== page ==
If your email inbox is anything like mine, then you’ve got spam. A lot of spam. The unwanted messages are even spilling over into other communications platforms, but email is by far the worst.
Sadly, us real estate agents contribute to the deluge in a big way.
Agent-to-consumer spam has been a problem for a while now. I remember the push from corporate to collect email addresses of all clients and open house visitors as far back as 2009. They wanted us to enter everyone’s email in their database and put them on “drip campaigns.” No thanks.
Automated emails with worthless content (Happy Flag Day!) sent only to remind you I exist are apparently effective at capturing attention. But I don’t want to be the annoying guy who is always popping up yet not providing any value.
A recent “innovation” to arrive in my inbox is the agent update e-newsletter. Multiple companies allow agents to send branded emails with real estate related articles. Each month I get three copies of the same content, though it is branded with different agents. Presumably buyers who are actively looking for a home see the overlap too.
This is a step in the right direction compared to traditional drip campaigns. There is at least an attempt to offer the recipient useful information related to real estate. At the same time, the agent doesn’t include any of their thoughts, commentary, or personality. Everything is written by a 3rd party for a national audience, and therefore can only speak to certain issues.
The one recurring email that I do send out is property matches from the MLS. Because it is delivered daily, I can imagine some buyer clients feeling like it is spam too, and I struggle with that. The market moves quickly, so getting listings that match their specific criteria out to clients right away is helpful. But at the same time, I don’t want them to feel like I’m spamming them.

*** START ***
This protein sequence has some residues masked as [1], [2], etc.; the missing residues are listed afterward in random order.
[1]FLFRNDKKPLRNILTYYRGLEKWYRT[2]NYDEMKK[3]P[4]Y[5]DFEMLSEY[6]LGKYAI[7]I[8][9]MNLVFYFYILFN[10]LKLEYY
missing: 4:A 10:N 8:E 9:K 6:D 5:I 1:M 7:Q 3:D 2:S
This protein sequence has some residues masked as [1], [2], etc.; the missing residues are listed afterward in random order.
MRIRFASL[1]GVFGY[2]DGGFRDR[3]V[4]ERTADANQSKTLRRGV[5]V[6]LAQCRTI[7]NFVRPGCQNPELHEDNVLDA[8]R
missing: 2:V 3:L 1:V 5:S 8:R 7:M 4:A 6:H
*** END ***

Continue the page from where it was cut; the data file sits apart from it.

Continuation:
The latest development in spamming, which I really dislike, is the agent-to-agent spam. More and more agents have taken to sending out blast emails to other agents advertising their listings and open houses. Most of them are automatically put in my spam folder, so I don’t even see them. But a few make it through to my inbox each day.
All of these properties are in the MLS database, so if it’s a good home for one of my buyer clients, then it will show up in the appropriate client’s search results. In that sense the effort is redundant, unless you believe there are agents who read their email closely but don’t follow the MLS.
What drives me nuts with the agent-to-agent spam is the lack of relevance. I get an amazing number of messages about properties in other parts of Connecticut. Sorry, your open house two counties away is not interesting to me – delete.
Spamming probably helps agents sign up clients, but I highly doubt that it is an effective technique for selling listings. And even the effectiveness in attracting clients is likely to wane as an increasing number of agents send out messages more and more frequently. At some point it will turn into a negative – at least I hope it will.
If I’m going to send you an email (or message on some other platform), then I’m going to make an effort to ensure it is relevant to you. I might not always hit the mark, but that will be my goal.
You can trust me with your email address. 🙂